This illustrated history of Ottawa traces the city's development from the days when Bytown was a lumber village to its emergence as Canada's capital and fourth-largest urban area. From the earliest photographs of the original Centre Block of the Parliament Buildings, through the VE-Day and VJ-Day celebrations at the end of World War II and beyond, this beautiful book of superb black-and-white photographs and informative text offers a charming glimpse of the evolving city. The photographs have been chosen both for their historical importance and their quality as visual art. They show a cross-section of life in the developing capital from the formality of Rideau Hall to working people selling wood and straw in Byward Market. This art, among the best from Canada's early photographers, has been culled from major collections in the National Archives of Canada and Ottawa's city archives. Many of the photographs have never been published before.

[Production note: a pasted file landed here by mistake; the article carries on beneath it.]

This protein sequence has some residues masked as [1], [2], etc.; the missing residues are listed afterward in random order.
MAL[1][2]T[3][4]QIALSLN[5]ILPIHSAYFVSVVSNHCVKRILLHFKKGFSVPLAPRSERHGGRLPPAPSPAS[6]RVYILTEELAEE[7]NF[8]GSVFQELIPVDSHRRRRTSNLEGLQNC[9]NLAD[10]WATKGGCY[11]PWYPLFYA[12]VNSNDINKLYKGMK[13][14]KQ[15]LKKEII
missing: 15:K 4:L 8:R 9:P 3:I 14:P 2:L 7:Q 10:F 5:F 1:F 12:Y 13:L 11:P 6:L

Born in Powell River, BC, Marion Van de Wetering is a graduate of the University of Guelph. She has written articles for the Toronto Star and is a part-time graduate student at the University of Ottawa. Marion and her husband, writer Mark Bourrie, live in Ottawa.